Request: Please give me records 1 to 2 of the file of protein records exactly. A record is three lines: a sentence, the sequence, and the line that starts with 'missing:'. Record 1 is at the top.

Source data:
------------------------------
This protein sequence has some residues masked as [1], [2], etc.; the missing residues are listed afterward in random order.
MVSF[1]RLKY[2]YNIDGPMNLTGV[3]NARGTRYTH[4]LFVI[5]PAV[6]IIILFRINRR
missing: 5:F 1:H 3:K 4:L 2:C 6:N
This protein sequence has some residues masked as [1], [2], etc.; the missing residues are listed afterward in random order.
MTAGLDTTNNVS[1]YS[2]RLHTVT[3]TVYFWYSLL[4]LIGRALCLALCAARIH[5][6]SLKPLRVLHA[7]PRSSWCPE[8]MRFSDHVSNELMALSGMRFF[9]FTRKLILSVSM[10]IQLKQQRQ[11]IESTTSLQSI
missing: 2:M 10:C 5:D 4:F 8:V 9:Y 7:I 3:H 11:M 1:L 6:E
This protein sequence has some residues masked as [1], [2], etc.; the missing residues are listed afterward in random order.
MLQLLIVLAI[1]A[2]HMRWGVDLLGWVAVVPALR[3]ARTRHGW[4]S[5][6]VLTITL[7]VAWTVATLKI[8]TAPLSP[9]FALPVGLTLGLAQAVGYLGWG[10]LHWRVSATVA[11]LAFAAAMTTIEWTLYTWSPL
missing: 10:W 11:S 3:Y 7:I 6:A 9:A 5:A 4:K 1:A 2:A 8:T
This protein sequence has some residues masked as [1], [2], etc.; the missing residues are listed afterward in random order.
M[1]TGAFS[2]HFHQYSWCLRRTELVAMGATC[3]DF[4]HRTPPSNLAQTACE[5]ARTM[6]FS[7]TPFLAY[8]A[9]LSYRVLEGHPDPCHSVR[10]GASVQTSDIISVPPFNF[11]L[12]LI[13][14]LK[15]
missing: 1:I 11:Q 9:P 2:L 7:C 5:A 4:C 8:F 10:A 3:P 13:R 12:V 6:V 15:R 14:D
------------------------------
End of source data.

This protein sequence has some residues masked as [1], [2], etc.; the missing residues are listed afterward in random order.
MVSF[1]RLKY[2]YNIDGPMNLTGV[3]NARGTRYTH[4]LFVI[5]PAV[6]IIILFRINRR
missing: 5:F 1:H 3:K 4:L 2:C 6:N
This protein sequence has some residues masked as [1], [2], etc.; the missing residues are listed afterward in random order.
MTAGLDTTNNVS[1]YS[2]RLHTVT[3]TVYFWYSLL[4]LIGRALCLALCAARIH[5][6]SLKPLRVLHA[7]PRSSWCPE[8]MRFSDHVSNELMALSGMRFF[9]FTRKLILSVSM[10]IQLKQQRQ[11]IESTTSLQSI
missing: 2:M 10:C 5:D 4:F 8:V 9:Y 7:I 3:H 11:M 1:L 6:E